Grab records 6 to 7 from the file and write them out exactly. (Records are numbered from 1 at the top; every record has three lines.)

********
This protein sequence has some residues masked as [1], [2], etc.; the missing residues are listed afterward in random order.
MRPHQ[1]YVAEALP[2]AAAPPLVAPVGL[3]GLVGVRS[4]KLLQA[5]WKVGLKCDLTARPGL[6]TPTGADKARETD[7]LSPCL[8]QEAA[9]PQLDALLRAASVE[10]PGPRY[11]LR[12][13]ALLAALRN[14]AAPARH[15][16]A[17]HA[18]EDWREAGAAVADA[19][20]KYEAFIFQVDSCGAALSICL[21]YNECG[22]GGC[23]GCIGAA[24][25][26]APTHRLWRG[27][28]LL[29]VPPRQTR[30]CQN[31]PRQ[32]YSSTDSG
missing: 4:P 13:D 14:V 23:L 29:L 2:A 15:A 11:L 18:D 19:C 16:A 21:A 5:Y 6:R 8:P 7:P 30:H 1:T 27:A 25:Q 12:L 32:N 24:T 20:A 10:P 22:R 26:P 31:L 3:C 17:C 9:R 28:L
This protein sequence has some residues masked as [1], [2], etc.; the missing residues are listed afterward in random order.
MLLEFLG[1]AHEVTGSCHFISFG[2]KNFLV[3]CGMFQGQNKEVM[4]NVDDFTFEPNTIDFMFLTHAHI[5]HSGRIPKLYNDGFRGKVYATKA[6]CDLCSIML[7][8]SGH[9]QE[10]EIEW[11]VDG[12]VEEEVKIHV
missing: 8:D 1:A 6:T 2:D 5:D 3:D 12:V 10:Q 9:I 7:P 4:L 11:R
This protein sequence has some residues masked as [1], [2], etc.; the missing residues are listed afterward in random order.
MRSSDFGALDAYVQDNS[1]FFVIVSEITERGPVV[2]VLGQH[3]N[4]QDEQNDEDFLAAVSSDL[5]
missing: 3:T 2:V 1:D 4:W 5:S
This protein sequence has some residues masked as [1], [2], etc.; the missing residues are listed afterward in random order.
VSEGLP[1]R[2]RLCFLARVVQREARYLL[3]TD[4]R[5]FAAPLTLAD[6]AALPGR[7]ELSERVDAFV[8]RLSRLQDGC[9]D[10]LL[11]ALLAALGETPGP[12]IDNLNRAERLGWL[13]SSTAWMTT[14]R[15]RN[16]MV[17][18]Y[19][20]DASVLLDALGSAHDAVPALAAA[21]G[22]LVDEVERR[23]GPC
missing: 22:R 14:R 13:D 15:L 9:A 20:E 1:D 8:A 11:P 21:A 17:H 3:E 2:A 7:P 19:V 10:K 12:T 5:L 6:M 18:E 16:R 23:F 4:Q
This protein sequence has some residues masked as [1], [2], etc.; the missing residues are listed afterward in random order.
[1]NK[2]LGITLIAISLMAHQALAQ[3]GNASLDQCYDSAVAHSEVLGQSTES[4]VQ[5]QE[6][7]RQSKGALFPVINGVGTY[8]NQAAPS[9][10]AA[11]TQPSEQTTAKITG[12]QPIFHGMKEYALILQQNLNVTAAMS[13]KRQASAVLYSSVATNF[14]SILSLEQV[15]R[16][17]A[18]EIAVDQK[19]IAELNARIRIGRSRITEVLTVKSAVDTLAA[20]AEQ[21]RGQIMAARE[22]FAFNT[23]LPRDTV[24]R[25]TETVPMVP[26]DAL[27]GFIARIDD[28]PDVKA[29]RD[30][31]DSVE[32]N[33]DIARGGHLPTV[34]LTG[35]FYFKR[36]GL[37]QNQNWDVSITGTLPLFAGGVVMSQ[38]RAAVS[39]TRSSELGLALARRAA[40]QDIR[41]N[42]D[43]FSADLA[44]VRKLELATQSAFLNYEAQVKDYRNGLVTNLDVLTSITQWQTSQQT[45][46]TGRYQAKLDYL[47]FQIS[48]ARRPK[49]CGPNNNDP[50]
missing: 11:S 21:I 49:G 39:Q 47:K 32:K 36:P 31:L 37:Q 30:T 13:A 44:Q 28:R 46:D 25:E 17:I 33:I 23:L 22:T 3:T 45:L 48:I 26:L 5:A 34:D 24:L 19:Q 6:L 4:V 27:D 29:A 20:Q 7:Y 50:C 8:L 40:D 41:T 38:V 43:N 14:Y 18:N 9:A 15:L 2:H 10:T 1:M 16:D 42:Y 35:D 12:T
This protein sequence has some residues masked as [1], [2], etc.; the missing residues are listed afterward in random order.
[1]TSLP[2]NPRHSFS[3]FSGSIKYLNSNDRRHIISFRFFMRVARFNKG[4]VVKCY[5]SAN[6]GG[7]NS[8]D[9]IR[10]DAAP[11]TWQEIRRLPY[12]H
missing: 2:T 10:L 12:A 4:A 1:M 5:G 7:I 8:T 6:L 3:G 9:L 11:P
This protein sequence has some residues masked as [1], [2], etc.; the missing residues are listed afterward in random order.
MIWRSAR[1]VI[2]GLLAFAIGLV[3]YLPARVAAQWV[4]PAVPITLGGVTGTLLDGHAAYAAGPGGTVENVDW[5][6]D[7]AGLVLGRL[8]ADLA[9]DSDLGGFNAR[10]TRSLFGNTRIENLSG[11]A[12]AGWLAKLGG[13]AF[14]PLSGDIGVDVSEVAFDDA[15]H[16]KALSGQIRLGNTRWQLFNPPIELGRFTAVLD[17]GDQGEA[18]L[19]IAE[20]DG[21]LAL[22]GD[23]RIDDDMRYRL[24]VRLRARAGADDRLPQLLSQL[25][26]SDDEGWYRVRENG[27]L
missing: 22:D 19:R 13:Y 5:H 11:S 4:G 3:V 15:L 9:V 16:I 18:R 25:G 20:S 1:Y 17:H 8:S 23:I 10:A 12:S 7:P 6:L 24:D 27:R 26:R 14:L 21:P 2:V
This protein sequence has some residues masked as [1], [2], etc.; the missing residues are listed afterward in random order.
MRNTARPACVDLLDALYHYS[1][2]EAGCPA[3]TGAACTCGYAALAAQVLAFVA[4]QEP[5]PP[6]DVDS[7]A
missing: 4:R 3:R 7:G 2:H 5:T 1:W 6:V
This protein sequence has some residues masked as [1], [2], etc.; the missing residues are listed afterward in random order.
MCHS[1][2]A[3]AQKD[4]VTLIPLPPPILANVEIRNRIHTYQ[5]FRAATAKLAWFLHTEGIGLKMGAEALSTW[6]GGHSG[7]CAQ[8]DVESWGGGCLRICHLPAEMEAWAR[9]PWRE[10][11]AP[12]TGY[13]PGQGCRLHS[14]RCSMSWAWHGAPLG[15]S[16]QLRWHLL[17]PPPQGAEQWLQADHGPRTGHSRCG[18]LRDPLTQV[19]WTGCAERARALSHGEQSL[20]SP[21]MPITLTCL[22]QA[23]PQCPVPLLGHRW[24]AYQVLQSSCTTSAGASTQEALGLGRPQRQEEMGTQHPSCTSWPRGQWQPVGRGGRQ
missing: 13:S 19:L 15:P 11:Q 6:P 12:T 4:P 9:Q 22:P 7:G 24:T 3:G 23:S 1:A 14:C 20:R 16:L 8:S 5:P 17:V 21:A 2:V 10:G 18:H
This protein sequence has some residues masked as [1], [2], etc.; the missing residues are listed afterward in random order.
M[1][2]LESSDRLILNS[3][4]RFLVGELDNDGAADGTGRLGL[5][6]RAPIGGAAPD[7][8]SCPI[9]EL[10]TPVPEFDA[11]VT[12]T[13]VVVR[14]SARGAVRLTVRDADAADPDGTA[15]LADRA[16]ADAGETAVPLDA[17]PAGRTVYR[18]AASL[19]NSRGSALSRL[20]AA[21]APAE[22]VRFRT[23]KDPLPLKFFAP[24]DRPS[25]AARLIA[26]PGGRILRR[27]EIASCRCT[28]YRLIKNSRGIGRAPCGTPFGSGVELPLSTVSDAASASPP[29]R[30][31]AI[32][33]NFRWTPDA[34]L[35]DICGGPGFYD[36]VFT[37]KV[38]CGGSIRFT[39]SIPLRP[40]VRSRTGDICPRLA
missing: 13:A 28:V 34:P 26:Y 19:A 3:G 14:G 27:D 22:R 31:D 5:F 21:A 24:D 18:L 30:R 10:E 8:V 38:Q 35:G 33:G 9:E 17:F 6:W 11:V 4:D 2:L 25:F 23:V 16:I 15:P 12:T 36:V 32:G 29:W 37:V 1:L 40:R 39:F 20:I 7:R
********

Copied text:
This protein sequence has some residues masked as [1], [2], etc.; the missing residues are listed afterward in random order.
[1]TSLP[2]NPRHSFS[3]FSGSIKYLNSNDRRHIISFRFFMRVARFNKG[4]VVKCY[5]SAN[6]GG[7]NS[8]D[9]IR[10]DAAP[11]TWQEIRRLPY[12]H
missing: 2:T 10:L 12:A 4:A 1:M 5:G 7:I 8:T 6:L 3:G 9:L 11:P
This protein sequence has some residues masked as [1], [2], etc.; the missing residues are listed afterward in random order.
MIWRSAR[1]VI[2]GLLAFAIGLV[3]YLPARVAAQWV[4]PAVPITLGGVTGTLLDGHAAYAAGPGGTVENVDW[5][6]D[7]AGLVLGRL[8]ADLA[9]DSDLGGFNAR[10]TRSLFGNTRIENLSG[11]A[12]AGWLAKLGG[13]AF[14]PLSGDIGVDVSEVAFDDA[15]H[16]KALSGQIRLGNTRWQLFNPPIELGRFTAVLD[17]GDQGEA[18]L[19]IAE[20]DG[21]LAL[22]GD[23]RIDDDMRYRL[24]VRLRARAGADDRLPQLLSQL[25][26]SDDEGWYRVRENG[27]L
missing: 22:D 19:R 13:Y 5:H 11:S 4:G 3:V 15:L 9:V 16:I 18:R 25:G 20:S 1:Y 17:H 8:S 23:I 10:A 12:S 7:P 6:L 24:D 27:R 26:R 14:L 21:P 2:V